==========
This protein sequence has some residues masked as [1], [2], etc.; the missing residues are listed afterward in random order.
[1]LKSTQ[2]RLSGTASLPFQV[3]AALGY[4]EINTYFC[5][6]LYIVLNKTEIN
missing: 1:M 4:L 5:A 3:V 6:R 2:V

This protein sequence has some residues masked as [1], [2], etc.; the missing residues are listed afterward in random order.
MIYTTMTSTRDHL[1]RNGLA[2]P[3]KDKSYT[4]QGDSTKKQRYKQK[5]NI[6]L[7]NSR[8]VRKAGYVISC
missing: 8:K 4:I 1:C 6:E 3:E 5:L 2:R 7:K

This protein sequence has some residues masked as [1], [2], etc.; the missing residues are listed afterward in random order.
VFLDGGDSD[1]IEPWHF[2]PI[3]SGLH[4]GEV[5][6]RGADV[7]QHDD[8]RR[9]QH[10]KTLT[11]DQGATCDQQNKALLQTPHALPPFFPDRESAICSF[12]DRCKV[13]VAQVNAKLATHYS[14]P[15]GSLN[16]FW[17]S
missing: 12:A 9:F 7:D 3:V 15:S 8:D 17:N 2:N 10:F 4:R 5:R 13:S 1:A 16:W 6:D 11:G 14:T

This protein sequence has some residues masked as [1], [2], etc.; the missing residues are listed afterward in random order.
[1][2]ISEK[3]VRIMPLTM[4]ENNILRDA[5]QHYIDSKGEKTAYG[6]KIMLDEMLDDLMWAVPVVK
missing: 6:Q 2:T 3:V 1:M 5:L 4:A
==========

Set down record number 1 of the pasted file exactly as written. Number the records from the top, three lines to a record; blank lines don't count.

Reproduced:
This protein sequence has some residues masked as [1], [2], etc.; the missing residues are listed afterward in random order.
[1]LKSTQ[2]RLSGTASLPFQV[3]AALGY[4]EINTYFC[5][6]LYIVLNKTEIN
missing: 1:M 4:L 5:A 3:V 6:R 2:V